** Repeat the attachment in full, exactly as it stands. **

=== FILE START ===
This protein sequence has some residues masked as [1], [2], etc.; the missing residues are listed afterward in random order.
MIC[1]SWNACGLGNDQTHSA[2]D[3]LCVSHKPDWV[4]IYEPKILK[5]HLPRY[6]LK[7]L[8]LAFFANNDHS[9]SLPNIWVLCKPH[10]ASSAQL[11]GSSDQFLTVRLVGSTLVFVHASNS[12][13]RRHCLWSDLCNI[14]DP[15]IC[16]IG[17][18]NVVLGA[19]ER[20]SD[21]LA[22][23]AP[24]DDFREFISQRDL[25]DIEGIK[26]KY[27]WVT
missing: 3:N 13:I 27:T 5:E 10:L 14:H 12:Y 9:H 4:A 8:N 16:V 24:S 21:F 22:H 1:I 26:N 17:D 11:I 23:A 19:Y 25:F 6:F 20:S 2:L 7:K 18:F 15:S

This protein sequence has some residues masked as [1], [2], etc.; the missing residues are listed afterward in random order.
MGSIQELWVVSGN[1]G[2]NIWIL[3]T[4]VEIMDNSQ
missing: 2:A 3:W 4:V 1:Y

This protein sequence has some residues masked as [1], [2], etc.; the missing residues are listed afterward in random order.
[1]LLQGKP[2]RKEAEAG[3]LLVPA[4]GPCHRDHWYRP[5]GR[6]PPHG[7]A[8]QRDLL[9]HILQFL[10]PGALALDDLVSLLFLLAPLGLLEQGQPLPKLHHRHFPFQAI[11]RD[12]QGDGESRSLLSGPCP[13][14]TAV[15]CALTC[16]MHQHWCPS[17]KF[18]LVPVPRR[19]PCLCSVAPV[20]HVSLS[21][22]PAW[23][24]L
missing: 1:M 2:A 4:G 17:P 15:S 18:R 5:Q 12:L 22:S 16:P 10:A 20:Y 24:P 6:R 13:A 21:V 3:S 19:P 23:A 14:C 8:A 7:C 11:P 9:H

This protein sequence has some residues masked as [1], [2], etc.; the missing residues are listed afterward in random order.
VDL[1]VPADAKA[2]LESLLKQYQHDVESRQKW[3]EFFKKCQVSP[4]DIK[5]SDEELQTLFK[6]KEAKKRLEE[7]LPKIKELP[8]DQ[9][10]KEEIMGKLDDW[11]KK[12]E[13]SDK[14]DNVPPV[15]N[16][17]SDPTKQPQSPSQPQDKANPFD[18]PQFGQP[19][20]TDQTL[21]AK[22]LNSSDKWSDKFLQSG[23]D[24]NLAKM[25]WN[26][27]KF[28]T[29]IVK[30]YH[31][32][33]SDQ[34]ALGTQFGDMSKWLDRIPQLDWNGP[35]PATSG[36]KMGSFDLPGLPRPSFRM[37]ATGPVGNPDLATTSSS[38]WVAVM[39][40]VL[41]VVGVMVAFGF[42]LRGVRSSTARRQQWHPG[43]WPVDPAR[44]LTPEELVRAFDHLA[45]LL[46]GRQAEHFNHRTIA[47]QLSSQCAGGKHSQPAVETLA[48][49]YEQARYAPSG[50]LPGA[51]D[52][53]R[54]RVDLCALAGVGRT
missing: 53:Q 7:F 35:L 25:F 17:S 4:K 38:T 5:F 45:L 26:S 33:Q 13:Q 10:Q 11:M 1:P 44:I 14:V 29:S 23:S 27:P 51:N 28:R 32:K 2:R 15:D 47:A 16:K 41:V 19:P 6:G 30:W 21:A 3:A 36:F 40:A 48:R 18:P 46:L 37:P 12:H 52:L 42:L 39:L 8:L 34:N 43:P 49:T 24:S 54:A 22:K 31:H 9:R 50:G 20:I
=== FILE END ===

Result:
This protein sequence has some residues masked as [1], [2], etc.; the missing residues are listed afterward in random order.
MIC[1]SWNACGLGNDQTHSA[2]D[3]LCVSHKPDWV[4]IYEPKILK[5]HLPRY[6]LK[7]L[8]LAFFANNDHS[9]SLPNIWVLCKPH[10]ASSAQL[11]GSSDQFLTVRLVGSTLVFVHASNS[12][13]RRHCLWSDLCNI[14]DP[15]IC[16]IG[17][18]NVVLGA[19]ER[20]SD[21]LA[22][23]AP[24]DDFREFISQRDL[25]DIEGIK[26]KY[27]WVT
missing: 3:N 13:I 27:T 5:E 10:L 14:H 12:Y 9:H 4:A 8:N 16:V 24:S 21:F 22:H 1:I 26:N 17:D 11:I 23:A 19:Y 25:F 6:F 20:S 2:L 7:K 18:F 15:S

This protein sequence has some residues masked as [1], [2], etc.; the missing residues are listed afterward in random order.
MGSIQELWVVSGN[1]G[2]NIWIL[3]T[4]VEIMDNSQ
missing: 2:A 3:W 4:V 1:Y

This protein sequence has some residues masked as [1], [2], etc.; the missing residues are listed afterward in random order.
[1]LLQGKP[2]RKEAEAG[3]LLVPA[4]GPCHRDHWYRP[5]GR[6]PPHG[7]A[8]QRDLL[9]HILQFL[10]PGALALDDLVSLLFLLAPLGLLEQGQPLPKLHHRHFPFQAI[11]RD[12]QGDGESRSLLSGPCP[13][14]TAV[15]CALTC[16]MHQHWCPS[17]KF[18]LVPVPRR[19]PCLCSVAPV[20]HVSLS[21][22]PAW[23][24]L
missing: 1:M 2:A 4:G 17:P 15:S 18:R 5:Q 12:L 22:S 16:P 10:A 20:Y 24:P 6:R 13:A 21:V 3:S 19:P 23:A 14:C 8:A 7:C 11:P 9:H

This protein sequence has some residues masked as [1], [2], etc.; the missing residues are listed afterward in random order.
VDL[1]VPADAKA[2]LESLLKQYQHDVESRQKW[3]EFFKKCQVSP[4]DIK[5]SDEELQTLFK[6]KEAKKRLEE[7]LPKIKELP[8]DQ[9][10]KEEIMGKLDDW[11]KK[12]E[13]SDK[14]DNVPPV[15]N[16][17]SDPTKQPQSPSQPQDKANPFD[18]PQFGQP[19][20]TDQTL[21]AK[22]LNSSDKWSDKFLQSG[23]D[24]NLAKM[25]WN[26][27]KF[28]T[29]IVK[30]YH[31][32][33]SDQ[34]ALGTQFGDMSKWLDRIPQLDWNGP[35]PATSG[36]KMGSFDLPGLPRPSFRM[37]ATGPVGNPDLATTSSS[38]WVAVM[39][40]VL[41]VVGVMVAFGF[42]LRGVRSSTARRQQWHPG[43]WPVDPAR[44]LTPEELVRAFDHLA[45]LL[46]GRQAEHFNHRTIA[47]QLSSQCAGGKHSQPAVETLA[48][49]YEQARYAPSG[50]LPGA[51]D[52][53]R[54]RVDLCALAGVGRT
missing: 53:Q 7:F 35:L 25:F 17:S 4:K 38:T 5:F 45:L 26:S 33:Q 13:Q 10:Q 11:M 1:P 44:I 14:V 29:S 23:S 27:P 51:N 28:R 32:K 2:R 15:D 47:A 16:K 41:V 19:P 6:G 30:W 21:A 3:A 36:F 40:A 48:R 18:P 46:L 37:P 12:H 52:L 42:L 39:L 8:L 34:N 43:P 49:T 24:S 54:A 22:K 31:H 9:R 50:G 20:I